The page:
"... LET ME SEE IF YOU'VE GROWN ANY TALLER..."
When Kerim returns home after meeting Vural and the others, Meryem says to Kerim "Let me see if you've grown any taller." of course in a sarcastic way... to make him understand that, meeting Vural wasn't a good idea. It did nothing good (didn't make him grow any taller) but it made everyone in the household worried.
In the scene Mukaddes finishes drinking her Turkish coffee. Says "I'm closing it, are you gonna take a look?". By this she actually asks if Ebe Nine will do a fortune-telling for Mukaddes, by inspecting the grounds remaining in Mukaddes's coffee cup.
In Turkey, fortune-telling is pretty popular. And the most interesting area they perform fortune-telling is the coffee cups. If you ever had a Turkish coffee, you know that it is a very intense drink, and the final part of it is too tough to swallow, barely liquid and tastes very bitter.
So when the drinker (in our case, Mukaddes) drinks most of her coffee and reaches the final (undrinkable) part, she "closes it" by turning the coffee upside down. Since the remains of the coffee is so intense and barely liquid, it runs down very slowly along the sides of the "upside down" coffee cup and leaves random (sometimes interesting) patterns on the way.
We keep the coffee close and still for a while, like 5-10 minutes. And when it is guessed to be dried, the fortune-teller opens the cup, looks at the shapes of the coffee remains in the cup and begins telling what she sees in there, believed to be the fortune of the person who drank from that cup.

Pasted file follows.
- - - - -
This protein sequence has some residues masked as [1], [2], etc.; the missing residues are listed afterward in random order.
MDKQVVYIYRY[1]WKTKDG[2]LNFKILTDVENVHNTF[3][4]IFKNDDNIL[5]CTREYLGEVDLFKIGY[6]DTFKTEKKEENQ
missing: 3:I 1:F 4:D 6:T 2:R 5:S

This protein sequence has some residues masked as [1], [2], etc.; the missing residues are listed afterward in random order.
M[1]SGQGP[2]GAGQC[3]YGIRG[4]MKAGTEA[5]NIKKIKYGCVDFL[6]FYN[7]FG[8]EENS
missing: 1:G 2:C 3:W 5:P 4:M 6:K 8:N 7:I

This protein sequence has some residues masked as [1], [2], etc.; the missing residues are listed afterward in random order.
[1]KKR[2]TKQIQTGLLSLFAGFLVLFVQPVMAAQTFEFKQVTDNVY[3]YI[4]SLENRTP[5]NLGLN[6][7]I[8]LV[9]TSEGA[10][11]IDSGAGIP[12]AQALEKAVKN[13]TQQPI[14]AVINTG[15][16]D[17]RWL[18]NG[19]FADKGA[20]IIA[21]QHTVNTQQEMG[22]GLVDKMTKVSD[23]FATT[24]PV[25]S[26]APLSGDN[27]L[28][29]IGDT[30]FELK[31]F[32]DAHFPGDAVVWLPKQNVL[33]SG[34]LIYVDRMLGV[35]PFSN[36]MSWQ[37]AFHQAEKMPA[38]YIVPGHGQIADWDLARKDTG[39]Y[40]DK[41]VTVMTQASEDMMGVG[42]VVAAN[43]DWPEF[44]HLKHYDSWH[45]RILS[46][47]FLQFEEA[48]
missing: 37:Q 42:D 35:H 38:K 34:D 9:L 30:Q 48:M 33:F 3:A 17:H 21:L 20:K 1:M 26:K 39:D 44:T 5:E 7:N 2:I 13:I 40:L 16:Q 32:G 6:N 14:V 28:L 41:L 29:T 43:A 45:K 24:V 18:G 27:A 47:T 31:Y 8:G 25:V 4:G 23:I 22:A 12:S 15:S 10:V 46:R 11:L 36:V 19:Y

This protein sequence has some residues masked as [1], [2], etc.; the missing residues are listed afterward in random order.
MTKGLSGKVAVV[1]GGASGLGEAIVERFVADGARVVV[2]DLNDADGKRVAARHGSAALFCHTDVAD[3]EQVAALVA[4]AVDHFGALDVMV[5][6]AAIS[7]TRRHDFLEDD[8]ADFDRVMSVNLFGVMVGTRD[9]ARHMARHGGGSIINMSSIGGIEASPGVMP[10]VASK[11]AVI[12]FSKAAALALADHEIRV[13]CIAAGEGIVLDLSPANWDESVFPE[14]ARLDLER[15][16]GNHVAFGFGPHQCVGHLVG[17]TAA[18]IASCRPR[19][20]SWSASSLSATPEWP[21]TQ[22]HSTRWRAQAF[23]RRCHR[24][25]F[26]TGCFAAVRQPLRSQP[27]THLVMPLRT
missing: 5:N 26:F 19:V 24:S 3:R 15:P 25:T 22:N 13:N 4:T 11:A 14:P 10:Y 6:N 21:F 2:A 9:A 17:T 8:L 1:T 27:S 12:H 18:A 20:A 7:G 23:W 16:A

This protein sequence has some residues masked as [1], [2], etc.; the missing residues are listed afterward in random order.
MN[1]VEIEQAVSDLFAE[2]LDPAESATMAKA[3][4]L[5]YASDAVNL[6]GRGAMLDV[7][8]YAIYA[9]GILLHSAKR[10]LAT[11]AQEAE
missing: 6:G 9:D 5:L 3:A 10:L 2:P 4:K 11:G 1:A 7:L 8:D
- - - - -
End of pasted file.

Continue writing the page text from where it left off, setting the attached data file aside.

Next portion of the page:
In that certain scene, Ebe Nine refuses to look at Mukaddes's fortune. As one may expect from her.
"... Kolay Gelsin..." and "... Geçmiş Olsun..."
This phrases are used a lot, maybe in every episode. They don't have exact counter parts in English language, unfortunately. So I leave them untranslated in most cases.
"Kolay Gelsin" is usually translated as "Take it easy" although it has a slightly different meaning. Kolay Gelsin -literally- means "may your work(or whatever you do) be easy to you". But can be used in many circumstances in a similar context, mostly meaning "May you work in peace, and success", "May your work not tire you down" etc.
It can be said to a person who is working or who is about to work. By work, you can understand anything that needs any effort. It can be a janitor cleaning the floor, or a fisher who is about to go fishing, or a police officer on patrol.
"Geçmiş Olsun" is said to someone to whom an unpleasant thing has just happened. Like when Selim was back home after being arrested. They said him "Geçmiş Olsun". Meaning, "It's okay now. Whatever troubling you is over."
You also use Geçmiş Olsun to someone who has an illness. Then it means, "I hope you'll be okay", "You'll recover" , or someone whose illness is cured. Like, "You are okay, it is over".
So basicly, "Geçmiş Olsun" is used for sharing someones pain or trouble. Can be used to someone who had a car incident, someone who is out of prison, someone who just tripped and fell, or someone who has an illness.
Hope I didn't confuse you even more with those explanations. Feel free to drop a comment if you have any other questions about this episode.